Computer Flow Simulation of a Firearm Compensator: See How They Function in 1/10,000 of a Second

    Today I stumbled across a handful of the most underrated videos on YouTube. Published in 2013, the video below (and five others like it) showcase a CAD simulation of the volume of escaping gasses, and the amount of force enacted on the individual baffles, on a muzzle brake in ten-thousandths of a second.

    We all know engineering simulations like these exist in the world, but proprietary data is secretive and good engineers (especially firearms designers) are hard to come by. YouTube user mpep556 has provided us with a rare glimpse into the world of advanced firearms design.

    The numbers are interesting to say the least. Baffle 1, naturally, is carrying most of the load but I am surprised to see that subsequent baffles carry very little by comparison. I’m also surprised at the 0:39s mark when we see a dip in force immediately after -or during- the initial spike. My first hypothesis was that the dip is the relief on the baffle as the bullet passes through, but the math doesn’t add up. A “.38 Super” indicated by the title screen should have approx. 1,050 fps at the muzzle, and should pass through at approx. 0.004 thousandths of a second assuming a 5″ barrel like the one shown below. I consulted the help of a Senior Military Aerospace Fluid Conveyance Technician (yes, really) and he informed me that this means everything before 0.004 would be compressed air being forced down the bore by the advancing bullet. So that doesn’t seem to explain the dip, but it could explain the timing. To confuse the issue further, baffles 2 through 4 show this phenomenon at increasingly later times. Perhaps someone can enlighten us in the comments. (Please?)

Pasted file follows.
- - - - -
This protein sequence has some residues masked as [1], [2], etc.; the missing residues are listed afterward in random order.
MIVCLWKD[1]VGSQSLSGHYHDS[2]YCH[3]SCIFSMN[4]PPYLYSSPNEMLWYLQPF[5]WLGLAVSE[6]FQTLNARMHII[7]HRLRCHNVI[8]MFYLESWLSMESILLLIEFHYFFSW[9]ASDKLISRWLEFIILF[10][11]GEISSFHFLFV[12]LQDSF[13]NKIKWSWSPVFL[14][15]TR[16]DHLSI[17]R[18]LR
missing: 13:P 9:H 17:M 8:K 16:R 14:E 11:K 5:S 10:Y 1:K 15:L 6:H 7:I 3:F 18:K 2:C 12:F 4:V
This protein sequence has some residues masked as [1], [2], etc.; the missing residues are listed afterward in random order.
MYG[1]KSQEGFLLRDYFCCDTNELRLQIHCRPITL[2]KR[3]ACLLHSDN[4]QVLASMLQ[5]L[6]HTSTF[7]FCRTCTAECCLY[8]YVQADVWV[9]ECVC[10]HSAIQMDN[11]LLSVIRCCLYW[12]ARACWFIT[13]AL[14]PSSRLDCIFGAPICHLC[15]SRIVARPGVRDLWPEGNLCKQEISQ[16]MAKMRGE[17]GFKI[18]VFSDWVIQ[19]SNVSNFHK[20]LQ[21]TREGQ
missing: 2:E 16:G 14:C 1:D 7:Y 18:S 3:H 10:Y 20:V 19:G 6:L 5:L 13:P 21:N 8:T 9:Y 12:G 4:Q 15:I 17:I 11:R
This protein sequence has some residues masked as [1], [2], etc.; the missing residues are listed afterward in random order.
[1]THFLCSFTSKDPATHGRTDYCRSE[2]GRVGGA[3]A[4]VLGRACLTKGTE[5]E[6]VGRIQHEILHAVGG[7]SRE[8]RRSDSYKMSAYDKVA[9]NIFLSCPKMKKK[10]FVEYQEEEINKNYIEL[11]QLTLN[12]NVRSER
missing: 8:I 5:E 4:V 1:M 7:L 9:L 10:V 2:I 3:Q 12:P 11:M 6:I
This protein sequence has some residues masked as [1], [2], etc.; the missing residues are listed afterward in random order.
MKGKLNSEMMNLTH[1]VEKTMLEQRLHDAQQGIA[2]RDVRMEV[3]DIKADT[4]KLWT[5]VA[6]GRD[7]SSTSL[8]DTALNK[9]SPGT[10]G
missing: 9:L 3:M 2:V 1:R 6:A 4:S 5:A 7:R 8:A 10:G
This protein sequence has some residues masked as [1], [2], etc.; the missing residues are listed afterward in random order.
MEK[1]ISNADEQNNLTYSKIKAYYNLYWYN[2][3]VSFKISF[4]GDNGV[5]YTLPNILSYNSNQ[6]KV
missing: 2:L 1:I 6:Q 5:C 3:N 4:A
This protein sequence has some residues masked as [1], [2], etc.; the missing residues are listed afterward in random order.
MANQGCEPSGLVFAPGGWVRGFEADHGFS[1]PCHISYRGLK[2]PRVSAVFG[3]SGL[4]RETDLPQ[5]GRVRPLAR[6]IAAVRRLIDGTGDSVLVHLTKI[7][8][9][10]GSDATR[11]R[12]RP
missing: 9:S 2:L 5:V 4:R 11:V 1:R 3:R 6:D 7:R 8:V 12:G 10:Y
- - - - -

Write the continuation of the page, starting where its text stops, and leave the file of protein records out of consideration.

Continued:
My own confusion notwithstanding, I’m thrilled that mpep556 shared these videos with us. Unfortunately it appears this user is no longer publishing or is on hiatus. I like to imagine he or she is off somewhere doing great things for the industry.

    Les Baer Custom Inc. 1911 Ultimate Master Combat Pistol – Compensated

    Corey R. Wardrop

    Corey R. Wardrop is the Museum Curator for the Institute of Military Technology in Titusville, Florida where he manages one of the finest, if not the finest, firearms collections in the country. Corey is a former OIF infantry Marine and has worked professionally in the firearms industry for over 20 years. In 2014 he obtained an unrelated Bachelor of Science degree from one of the nation’s leading diploma mills. Through his work at IMT he is currently studying CAD design with an emphasis in reverse engineering rare firearms.
    Corey asks forgiveness for his novice-level photographs and insists they are improving dramatically thanks to certified rockstar http://nathan-wyatt.com/. Corey can be reached at [email protected] and always appreciates suggestions for future articles.
    For the record, Corey felt incredibly strange writing this bio in the third person.


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